With the recent slew of sexual assault reports in Hollywood, the politics of responsibility and privilege have come into question. Notable actor Kevin Spacey found himself at the forefront when he was accused of over twenty counts of inappropriate sexual behavior against various people between 1982 and 2016, some of whom were minors at the time. The list of accusers comprises names such as Broadway alum Anthony Rapp (Rent), filmmaker Tony Montana (Overnight) and most recently the son of former ABC Boston news anchor Heather Unrah who was 18 at the time of the assault. In his official statement addressing Rapp’s initial accusation, Spacey tweeted that he did not remember the incident in question and apologized if he had committed these actions. Instead of ending it there, Spacey added another paragraph stating that Rapp’s story inspired him to “address other things in [his] life,” followed by his declaration to live his life as an out gay man.
Now, I can only speak for myself, but I’m sure there are many of us out there in the LGBT community who weren’t jumping for joy and congratulations at his announcement. Why? Because the implications of Spacey’s self co-opted apology echoes urban legends of the so-called direct correlation between homosexuality and pedophilia. Coming out is meant to be a moment of personal empowerment and solidarity within a community in celebration of one’s identity. When that intention is dishonored and corrupted into a shallow justification for heinous actions, it perpetuates a culture that both shames survivors into silence and attempts to invalidate the serious nature of sexual attacks.
It is no secret the prevalent rape culture in the United States has seeped toxins throughout the fibers of our everyday lives. It tosses around blame to scapegoat the ones who cannot defend themselves and protect the interests of those who can. Spacey’s cheap attempt to salvage his own reputation by evoking the “rainbow shield” is a prime example of it. A white man of substantial sway in the entertainment industry suddenly faced with the repercussions of his actions does what many do best: deflect and control the narrative.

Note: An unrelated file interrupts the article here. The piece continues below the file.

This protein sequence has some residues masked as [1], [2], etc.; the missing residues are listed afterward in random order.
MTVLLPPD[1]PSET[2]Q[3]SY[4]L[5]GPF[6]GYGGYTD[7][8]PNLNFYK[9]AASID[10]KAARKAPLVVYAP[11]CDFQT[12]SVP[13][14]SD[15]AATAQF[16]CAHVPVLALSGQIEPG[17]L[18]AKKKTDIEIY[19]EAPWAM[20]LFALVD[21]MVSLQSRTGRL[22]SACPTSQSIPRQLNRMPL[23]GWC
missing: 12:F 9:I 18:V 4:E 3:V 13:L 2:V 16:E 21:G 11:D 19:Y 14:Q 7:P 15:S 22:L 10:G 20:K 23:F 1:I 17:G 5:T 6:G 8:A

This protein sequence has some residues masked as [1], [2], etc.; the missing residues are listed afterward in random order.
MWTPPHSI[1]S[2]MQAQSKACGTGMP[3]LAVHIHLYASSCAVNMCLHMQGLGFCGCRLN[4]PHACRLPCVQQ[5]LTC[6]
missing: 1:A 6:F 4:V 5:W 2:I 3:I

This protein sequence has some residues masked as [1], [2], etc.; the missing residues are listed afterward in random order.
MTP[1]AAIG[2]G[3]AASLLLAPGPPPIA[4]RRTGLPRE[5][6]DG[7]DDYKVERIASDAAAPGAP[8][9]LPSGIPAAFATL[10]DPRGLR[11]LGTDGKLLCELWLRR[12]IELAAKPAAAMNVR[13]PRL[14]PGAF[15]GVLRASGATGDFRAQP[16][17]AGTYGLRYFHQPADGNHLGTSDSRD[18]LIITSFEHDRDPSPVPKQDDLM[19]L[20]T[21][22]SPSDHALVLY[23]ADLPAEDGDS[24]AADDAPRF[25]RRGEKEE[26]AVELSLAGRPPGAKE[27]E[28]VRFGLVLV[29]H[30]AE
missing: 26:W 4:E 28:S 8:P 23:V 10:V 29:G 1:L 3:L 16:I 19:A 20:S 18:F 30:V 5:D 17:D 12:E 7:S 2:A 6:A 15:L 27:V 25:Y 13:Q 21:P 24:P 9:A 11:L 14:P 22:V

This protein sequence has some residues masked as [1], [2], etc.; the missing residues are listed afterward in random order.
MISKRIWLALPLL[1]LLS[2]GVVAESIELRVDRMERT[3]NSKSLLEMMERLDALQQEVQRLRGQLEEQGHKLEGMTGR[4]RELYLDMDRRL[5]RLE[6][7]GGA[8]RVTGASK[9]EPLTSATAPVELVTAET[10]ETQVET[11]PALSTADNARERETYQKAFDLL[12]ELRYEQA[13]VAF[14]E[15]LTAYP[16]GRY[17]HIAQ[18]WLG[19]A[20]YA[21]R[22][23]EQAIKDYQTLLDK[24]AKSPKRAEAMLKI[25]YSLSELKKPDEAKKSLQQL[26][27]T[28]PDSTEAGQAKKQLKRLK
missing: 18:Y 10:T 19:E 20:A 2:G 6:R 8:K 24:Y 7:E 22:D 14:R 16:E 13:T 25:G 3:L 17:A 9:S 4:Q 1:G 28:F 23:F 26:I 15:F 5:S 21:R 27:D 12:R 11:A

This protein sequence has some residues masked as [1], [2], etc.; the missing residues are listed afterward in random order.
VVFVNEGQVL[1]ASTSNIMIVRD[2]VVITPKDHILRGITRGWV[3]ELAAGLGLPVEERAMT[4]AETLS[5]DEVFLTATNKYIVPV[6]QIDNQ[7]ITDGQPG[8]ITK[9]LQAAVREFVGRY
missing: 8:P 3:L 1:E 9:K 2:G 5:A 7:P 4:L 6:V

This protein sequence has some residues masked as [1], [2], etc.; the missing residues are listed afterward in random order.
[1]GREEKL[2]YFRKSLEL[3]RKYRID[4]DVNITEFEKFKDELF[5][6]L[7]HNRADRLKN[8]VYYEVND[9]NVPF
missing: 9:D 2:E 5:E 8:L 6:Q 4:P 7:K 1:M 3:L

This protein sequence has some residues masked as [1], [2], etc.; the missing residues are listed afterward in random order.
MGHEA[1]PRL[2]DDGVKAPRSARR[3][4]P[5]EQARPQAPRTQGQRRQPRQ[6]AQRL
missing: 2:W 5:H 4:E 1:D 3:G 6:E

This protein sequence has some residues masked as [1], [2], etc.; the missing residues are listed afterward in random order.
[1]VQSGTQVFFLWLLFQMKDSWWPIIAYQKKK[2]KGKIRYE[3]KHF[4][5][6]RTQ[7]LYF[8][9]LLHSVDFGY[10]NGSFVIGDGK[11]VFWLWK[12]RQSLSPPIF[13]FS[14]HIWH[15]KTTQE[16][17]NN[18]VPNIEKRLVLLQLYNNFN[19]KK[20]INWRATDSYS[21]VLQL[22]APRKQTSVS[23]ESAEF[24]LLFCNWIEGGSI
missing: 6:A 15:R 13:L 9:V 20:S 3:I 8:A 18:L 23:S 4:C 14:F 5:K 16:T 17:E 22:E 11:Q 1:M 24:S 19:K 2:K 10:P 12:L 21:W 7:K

The mass hysteria around homosexual men’s supposed predation of young boys reverberates throughout our society and has real world effects on the innocent people who inhabit these identities. It also shames survivors into years of silence; sometimes permanent silence. Spacey’s closeted homosexuality did not push him to pray on those men. Outside pressures, or any other bull excuse one could come up with to justify his actions, were not the cause. It was Spacey’s own selfishness, cushioned by his position as a high paid and highly acclaimed actor, that spurred his decision to violate and forego consent.
Spacey very well may be a gay man. Which is fine; being a gay man, thankfully, is no longer a crime in the United States for white men. The issue is one of the sexual assault of minors and adults without their consent. It is one of weaponizing “coming out” as a way to distract and explain away the trauma Spacey has inflicted on his victims. And it presents homosexuality as a prerequisite to pedophilia. So to Kevin Spacey I’d say this: you want to deal with this “honestly and openly”? Try taking responsibility for the people you traumatized rather than a cheap attempt to excuse away your crimes. And stop making it about you. Because it isn’t.